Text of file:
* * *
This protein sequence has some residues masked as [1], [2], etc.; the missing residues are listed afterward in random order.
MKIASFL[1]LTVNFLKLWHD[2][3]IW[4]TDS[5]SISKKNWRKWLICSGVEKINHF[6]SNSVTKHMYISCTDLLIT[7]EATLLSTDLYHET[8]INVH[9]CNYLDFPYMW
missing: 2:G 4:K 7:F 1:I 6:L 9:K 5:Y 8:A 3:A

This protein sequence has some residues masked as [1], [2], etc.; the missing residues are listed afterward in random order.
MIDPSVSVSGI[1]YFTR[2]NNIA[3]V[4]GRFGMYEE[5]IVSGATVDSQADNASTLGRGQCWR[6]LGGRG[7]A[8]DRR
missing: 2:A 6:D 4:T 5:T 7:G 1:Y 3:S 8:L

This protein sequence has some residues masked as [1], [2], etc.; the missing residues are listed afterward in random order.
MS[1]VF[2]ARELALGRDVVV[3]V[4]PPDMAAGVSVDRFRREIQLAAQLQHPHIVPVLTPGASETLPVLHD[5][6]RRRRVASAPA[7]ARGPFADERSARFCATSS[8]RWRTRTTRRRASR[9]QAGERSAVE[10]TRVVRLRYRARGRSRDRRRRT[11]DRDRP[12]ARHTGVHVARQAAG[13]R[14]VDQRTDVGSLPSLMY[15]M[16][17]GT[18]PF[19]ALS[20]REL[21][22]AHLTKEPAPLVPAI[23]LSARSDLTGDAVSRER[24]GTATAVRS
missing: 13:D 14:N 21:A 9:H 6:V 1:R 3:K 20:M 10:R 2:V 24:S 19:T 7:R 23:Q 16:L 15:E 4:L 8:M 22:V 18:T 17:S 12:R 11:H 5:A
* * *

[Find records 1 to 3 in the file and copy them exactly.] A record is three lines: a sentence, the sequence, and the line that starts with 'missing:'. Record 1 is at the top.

This protein sequence has some residues masked as [1], [2], etc.; the missing residues are listed afterward in random order.
MKIASFL[1]LTVNFLKLWHD[2][3]IW[4]TDS[5]SISKKNWRKWLICSGVEKINHF[6]SNSVTKHMYISCTDLLIT[7]EATLLSTDLYHET[8]INVH[9]CNYLDFPYMW
missing: 2:G 4:K 7:F 1:I 6:L 9:K 5:Y 8:A 3:A

This protein sequence has some residues masked as [1], [2], etc.; the missing residues are listed afterward in random order.
MIDPSVSVSGI[1]YFTR[2]NNIA[3]V[4]GRFGMYEE[5]IVSGATVDSQADNASTLGRGQCWR[6]LGGRG[7]A[8]DRR
missing: 2:A 6:D 4:T 5:T 7:G 1:Y 3:S 8:L

This protein sequence has some residues masked as [1], [2], etc.; the missing residues are listed afterward in random order.
MS[1]VF[2]ARELALGRDVVV[3]V[4]PPDMAAGVSVDRFRREIQLAAQLQHPHIVPVLTPGASETLPVLHD[5][6]RRRRVASAPA[7]ARGPFADERSARFCATSS[8]RWRTRTTRRRASR[9]QAGERSAVE[10]TRVVRLRYRARGRSRDRRRRT[11]DRDRP[12]ARHTGVHVARQAAG[13]R[14]VDQRTDVGSLPSLMY[15]M[16][17]GT[18]PF[19]ALS[20]REL[21][22]AHLTKEPAPLVPAI[23]LSARSDLTGDAVSRER[24]GTATAVRS
missing: 13:D 14:N 21:A 9:H 6:V 1:R 3:K 20:M 10:R 2:V 24:S 19:T 7:R 23:Q 16:L 15:E 4:L 8:M 22:V 18:T 17:S 12:R 11:H 5:A